Image Courtesy of Laneway
When Laneway’s Louise O’Reilly called in for a chat with Gareth Hugh Evans she apologised in case her phone dropped out. It turned out that the sheep had been rubbing on the phone lines putting her landline out of commission and forcing her to make the call on her mobile phone from a hill in the middle of a field (as this is where she got the best reception). Such are the pitfalls of country living – O’Reilly and her musicial partner Paul Hannan moved to their current property in the southeast Queensland rainforest of Natural Bridge two and a half years ago.
Having just released their latest album Turn Your Love Up and being awarded the 2012 Grant McLennan Memorial Fellowship, Laneway are about to embark on a national tour taking them to some of the most celebrated intimate venues in the country.
Gareth Hugh Evans: Let’s start with your new album Turn Up Your Love which came out at the beginning of the month. How’s that been going for you so far?
Louise O’Reilly: Once it was out we just sort of let it go which has sort have been a bit of a relief. I don’t know what most people are like but the period between getting it mastered and finished and having physical CDs in boxes in our house was for some reason quite heavy. But now that it’s done and it’s out we’re just sort of surrendered to the fact that all those decisions were made and it’s out there, which is good. We’re looking forward to playing it live now and we feel like we worked quite hard on and the fun part is seeing what happens. It’s a relief [laughes]
GHE: You can’t go back and tweak it.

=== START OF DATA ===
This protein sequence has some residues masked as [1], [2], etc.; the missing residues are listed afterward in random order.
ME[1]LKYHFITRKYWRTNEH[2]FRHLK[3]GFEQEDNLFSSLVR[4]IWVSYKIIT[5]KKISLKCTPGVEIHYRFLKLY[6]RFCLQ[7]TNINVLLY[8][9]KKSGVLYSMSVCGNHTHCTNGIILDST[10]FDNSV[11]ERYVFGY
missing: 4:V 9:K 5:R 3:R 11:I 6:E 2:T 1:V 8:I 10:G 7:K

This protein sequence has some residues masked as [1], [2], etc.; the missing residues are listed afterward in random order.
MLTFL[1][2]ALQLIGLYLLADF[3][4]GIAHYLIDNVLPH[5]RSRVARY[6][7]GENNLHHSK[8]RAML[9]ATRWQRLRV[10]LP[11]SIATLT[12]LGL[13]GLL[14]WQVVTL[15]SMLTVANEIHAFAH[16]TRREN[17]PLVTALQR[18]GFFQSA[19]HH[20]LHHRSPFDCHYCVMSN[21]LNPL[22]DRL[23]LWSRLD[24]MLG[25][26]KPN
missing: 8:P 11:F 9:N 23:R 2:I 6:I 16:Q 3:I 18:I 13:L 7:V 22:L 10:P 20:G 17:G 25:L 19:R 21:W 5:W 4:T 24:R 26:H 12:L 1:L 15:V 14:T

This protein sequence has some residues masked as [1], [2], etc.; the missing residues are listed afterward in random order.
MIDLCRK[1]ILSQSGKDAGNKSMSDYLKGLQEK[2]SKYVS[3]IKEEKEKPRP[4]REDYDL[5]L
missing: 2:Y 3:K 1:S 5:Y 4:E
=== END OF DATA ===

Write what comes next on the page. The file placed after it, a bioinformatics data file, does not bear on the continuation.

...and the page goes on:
LO: No, once the master comes back you’re like “well, we can’t afford to do it all again”
GHE: How’s the reaction been so far from fans?
LO: It’s one of those things that just keeps unrolling and unravelling. We were really fortunate that just straight after we released it we were awarded a Grant McLennan Memorial Fellowship, in the same week. That helped as well with feeling a huge relief – the album was out and someone thinks we’re doing fairly good work. A gift of permission to enjoy that moment of releasing the album and stepping over to the next part of that process which is playing it live. It’s been perfect timing for us because it’s a very different headspace to be in as well, going from working meticulously hard on little arrangements and stuff to just embodying the songs and playing them live. The Fellowship combined with the release and just a warm, rippling response to the album has been quite encouraging. I just can’t wait until September when we go and play it.
GHE: I wanted to ask you about the Grant McLennan Memorial Fellowship. How did that come about? Is it something you apply for?
LO: You apply for it. We actually applied for it last year and we were short listed which was also a huge encouragement. Certainly in the landscape we work in which is remote and regional and rural and a little bit insular in that we’re a couple as well and we’re bouncing off each other all the time – we sort of put in for it as a way of defining “ok, we are doing this and we really care about it and let’s put our work up”. It’s essentially a gift of time to go and travel overseas and write and experience things that are different to your normal day to day life is. There’s nothing really like it that I can think of. This year we felt incredibly lucky – and we get to go to Berlin!
GHE: That’s really cool – you’re kind of plucked out of rural Queensland and suddenly the Grant McLennan Memorial Fellowship sends you to Berlin.
LO: I know! It’s like a huge contrast in environmental continuums. Up here, which is very inspiring in its own way, can get a little introspective living in the hills. The other end of that scale is inspiring as well – being no one in a city where so many things are happening. We just can’t wait to go and walk amongst that culture and that history.
GHE: I’m jealous. I hope it’s a great experience when you eventually get to go.
LO: We’re thinking European Spring so hopefully we’ll be back then by August  – we’ve got to do it within a year. We’re just so excited, it will be fabulous.
GHE: Let’s talk about your upcoming tour. You’ve got dates through September and October and you’re playing a bunch of intimate venues – venues that can attract a big crowd but are still small enough to be intimate. Obviously you’re playing The Workers Club which is a show we’re presenting…